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The Life and Correspondence of Robert Southey
Robert Southey to C. W. W. Wynn, 28 February 1806

Vol. I Contents
Early Life: I
Early Life: II
Early Life: III
Early Life: IV
Early Life: V
Early Life: VI
Early Life: VII
Early Life: VIII
Early Life: IX
Early Life: X
Early Life: XI
Early Life: XII
Early Life: XIII
Early Life: XIV
Early Life: XV
Early Life: XVI
Early Life: XVII
Ch. I. 1791-93
Ch. II. 1794
Ch. III. 1794-95
Ch. IV. 1796
Ch. V. 1797
Vol. II Contents
Ch. VI. 1799-1800
Ch. VII. 1800-1801
Ch. VIII. 1801
Ch. IX. 1802-03
Ch. X. 1804
Ch. XI. 1804-1805
Vol. III Contents
Ch. XII. 1806
Ch. XIII. 1807
Ch. XIV. 1808
Ch. XV. 1809
Ch. XVI. 1810-1811
Ch. XVII. 1812
Vol. IV Contents
Ch. XVIII. 1813
Ch. XIX. 1814-1815
Ch. XX. 1815-1816
Ch. XXI. 1816
Ch. XXII. 1817
Ch. XXIII. 1818
Ch. XXIV. 1818-1819
Vol. IV Appendix
Vol. V Contents
Ch. XXV. 1820-1821
Ch. XXVI. 1821
Ch. XXVII. 1822-1823
Ch. XXVIII. 1824-1825
Ch. XXIX. 1825-1826
Ch. XXX. 1826-1827
Ch. XXXI. 1827-1828
Vol. V Appendix
Vol. VI Contents
Ch. XXXII. 1829
Ch. XXXIII. 1830
Ch. XXXIV. 1830-1831
Ch. XXXV. 1832-1834
Ch. XXXVI. 1834-1836
Ch. XXXVII. 1836-1837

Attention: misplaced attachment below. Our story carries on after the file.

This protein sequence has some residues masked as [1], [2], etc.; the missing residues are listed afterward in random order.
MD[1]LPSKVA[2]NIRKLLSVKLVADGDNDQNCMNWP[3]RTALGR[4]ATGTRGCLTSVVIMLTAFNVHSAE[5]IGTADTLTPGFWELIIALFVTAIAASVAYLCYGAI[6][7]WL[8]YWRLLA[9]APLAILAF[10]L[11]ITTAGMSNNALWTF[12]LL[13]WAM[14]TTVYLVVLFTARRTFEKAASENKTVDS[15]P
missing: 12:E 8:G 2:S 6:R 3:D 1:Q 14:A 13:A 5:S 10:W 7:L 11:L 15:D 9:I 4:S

Ch. XXXVIII. 1837-1843
Vol. VI Appendix
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“Feb. 28. 1806.
“My dear Wynn,

“The intelligence* in your letter has given me more pleasure than I have often felt. In spite of modern philosophy, I do not believe that the first commandment is an obsolete statute yet, and I am very sure that man is a better being, as well as a happier one, for being a husband and a father. May God bless you in both relations of life!

“I shall be in London about the time when you are leaving it. . . . . It is long since we have met, and I shall be sorry to lose one of those opportunities of which life does not allow very many. It will be nearly two years since you were here, and if our after meetings are to be at such long intervals,

Of the birth of a child.

there are not many to look on to. Many things make me feel old;—ten years of marriage; the sort of fatherly situation in which I have stood to my brother
Henry, now a man himself; the premature age at which I commenced author; the death of all who were about me in childhood; a body not made of lasting materials, and some wear and tear of mind. You once remarked to me how time strengthened family affections, and, indeed, all early ones: one’s feelings seem to be weary of travelling, and like to rest at home. I had a proof the other night in my sleep how the mere lapse of time changes our disposition; I thought, of all men in the world, ——* called upon me, and that we were heartily glad to see each other. They who tell me that men grow hardhearted as they grow older, have had a very limited view of this world of ours. It is true with those whose views and hopes are merely and vulgarly worldly; but when human nature is not perverted, time strengthens our kindly feelings, and abates our angry ones. . . . .

“God bless you!

Yours affectionately,
R. S.”